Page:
How to Prevent Soldier Suicides? Christianity, Says Military

Just read the first paragraph of this article and you’ll see yet another problem with the U.S. military:

A recent edition of the U.S. Army’s suicide prevention manual advises military chaplains to promote “religiosity,” specifically Christianity, as a way to deter distraught soldiers from committing suicide, which in recent months, according to one veterans advocacy group, has reached epidemic proportions.

You can see the official Suicide Awareness for Soldiers 2008 (PPT) presentation at the U.S. Army center’s website.

Here’s what the presentation notes say:

Chaplain may want to state the following: Spiritual faith looks outside of oneself for meaning and provides resiliency for failures in life experiences. Religious belief adds the dimension of a supportive community to help one deal with crises. Both can be expressions of a relationship with God, or a higher power, that is everlasting. The bottom line is that Soldiers should not base their reason for living in the success of a relationship with another human being!

Soldiers need to take care of each other and rid any thoughts of survival of the fittest. Almost all religions adhere to some form of Christianity’s Golden Rule, or the Categorical Imperative of Immanuel Kant.

The Military Religious Freedom Foundation (MRFF) has battled the “rampant proselytizing” in the military for years now. They say that this presentation “is not only an unconstitutional promotion of Christianity for the soldiers who are mandated to attend it, but for the behavioral health providers and non-Christian chaplains who must present it.”

The military is emphasizing the wrong ideas, anyway. The soldiers don’t need God. They need closer relationships with other people; they need to talk to someone who can comfort them and listen to what they have to say; they need medicine.

Or they should just not be sent to fight in unnecessary wars…

(Thanks to Sandra for the link!)

  • mikespeir

    The Categorical Imperative!? Oh, yeah, that’s the way to live. Sure!

  • Epistaxis

    The bottom line is that Soldiers should not base their reason for living in the success of a relationship with another human being!

    That’s disturbing.

  • christi

    Soldiers suffering from PTSD or depression need REAL, PSYCHOLOGICAL help. Giving them god pills is a doing them a huge disservice and preventing them from healing.

  • Justin jm
    The bottom line is that Soldiers should not base their reason for living in the success of a relationship with another human being!

    That’s disturbing.

    Yes, it is. Everyone bases their reason for living on the success of relationships with other people. Sociability is a part of being human.

    And what is up with the presentation notes asking soldiers to “rid any thoughts of survival of the fittest?”

  • River

    Religion didn’t help me when I was suicidal; in fact, it made it worse.

    My family is military all-around (I’m the only one of my siblings who isn’t), and I worry about their mental/emotional health. The military does little to promote esprit de corps other than giving lip service.

    I’ve heard plenty of horror stories about the rise of suicide, PTSD, and such, but what makes me feel the worst is how soldiers are expected to “suck it up” and stay strong on the outside, with signs of weakness vilified. I’d feel horrible about this in an abstract sense, but this is my family….

    And then this sort of stupid “take a pill” attitude married with a flagrant violation of the Establishment Clause… your body’s not your own in the military, will they take your mind, too?

  • dfledermaus

    If you look at James Dobson’s Focus On the Family site (or better yet, Mikey Weinstein’s Military Religious Freedom Foundation), you’ll see that they are as much focused on the military as they are on the family. They have been recruiting middle and upper grade officers for decades and their influence in the the military and the DoD is pervasive. This is very dangerous because many of these officers are dedicated to a higher calling than their oath to defend the Constitution. If we ever have a military coup in this country, it will come from these people.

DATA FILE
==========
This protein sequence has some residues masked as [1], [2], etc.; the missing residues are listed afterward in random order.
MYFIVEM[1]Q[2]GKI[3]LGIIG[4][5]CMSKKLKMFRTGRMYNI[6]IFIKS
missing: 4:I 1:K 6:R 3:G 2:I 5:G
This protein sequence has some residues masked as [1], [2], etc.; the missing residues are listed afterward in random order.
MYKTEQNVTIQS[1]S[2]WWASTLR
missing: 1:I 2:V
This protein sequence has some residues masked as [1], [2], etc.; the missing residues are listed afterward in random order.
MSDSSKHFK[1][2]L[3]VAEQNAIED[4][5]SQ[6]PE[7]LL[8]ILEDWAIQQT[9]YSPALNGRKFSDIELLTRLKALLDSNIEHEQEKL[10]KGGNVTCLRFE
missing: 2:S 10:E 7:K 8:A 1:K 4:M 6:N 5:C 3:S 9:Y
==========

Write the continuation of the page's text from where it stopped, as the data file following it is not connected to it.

• zoo

    Christianity’s Golden Rule

    The what now? Christianity didn’t invent it you know. I’m also not quite sure how you’re going to pound this and things like “turn the other cheek” into soldiers’ heads then send them off to do things completely contrary to that. They have enough trouble with it already. Nor can you erase memories to prevent this from retroactively causing guilt.

    River:

    I’d feel horrible about this in an abstract sense, but this is my family.

    Considering how much of a stigma mental illness still has, even simple depression, amongst the general public (those who have one are weak or weak-willed, overdramatic, attention whores, and on and on and on), I can only imagine how much worse it is for a soldier with that added pressure. People like to forget that being in certain professions doesn’t make one stop being a person.

  • http://notapottedplant.blogspot.com/ Transplanted Lawyer

    People in the military are at increased risk of depression leading to suicide as compared to the civilian population. They are frequently taken away from their homes and familiar surroundings on short notice, deployed to areas with people who are strangers to them, and often have to work long hours under harsh conditions. There is also a lot of pressure to not screw up and make mistakes — and it’s human nature to make mistakes from time to time.

    Religion, in turn, preys on that exact sort of depression. It promises (but does not deliver) acceptance, hope, love, and forgiveness. Of course, the only love and hope and forgiveness it can deliver comes from an imaginary figure; the interlocutors of that imaginary friend are frequently among the most judgmental, conformist, and least accepting of people to be around. To be sure, at their best, religious communities can offer those things. But there’s nothing special about the religion that makes those communities worthwhile, those good things come from people, not dieties.

  • http://maxhavok.blogspot.com Jason

    I cringed at “Christianity’s Golden Rule” too.

  • Todd

    Justin jm:
    “And what is up with the presentation notes asking soldiers to “rid any thoughts of survival of the fittest?””

    Seriously. Isn’t that the basic premise of war?

  • Dennis N

    Statistically, I’m sure most of those committing suicide are already Christian. It is not like all the atheists in foxholes are killing themselves, while all the Christians are perfectly happy.

  • http://hoverFrog.wordpress.com hoverFrog

    From a Christian perspective isn’t g0d the answer to any perceived problem whether it be suicide, lustful thoughts, homosexuality, loneliness, whatever? Never mind that the perception of a problem may be more of an issue.

    On a lighter note they should take some pigs out whenever they go on maneuvers. Everybody knows that mental illness is caused by demons and demons can be commanded to enter pigs and then commit suicide. A handy pig may act as a demon deterrent to suicidal thoughts. Also they have an excellent sense of smell and are highly sociable.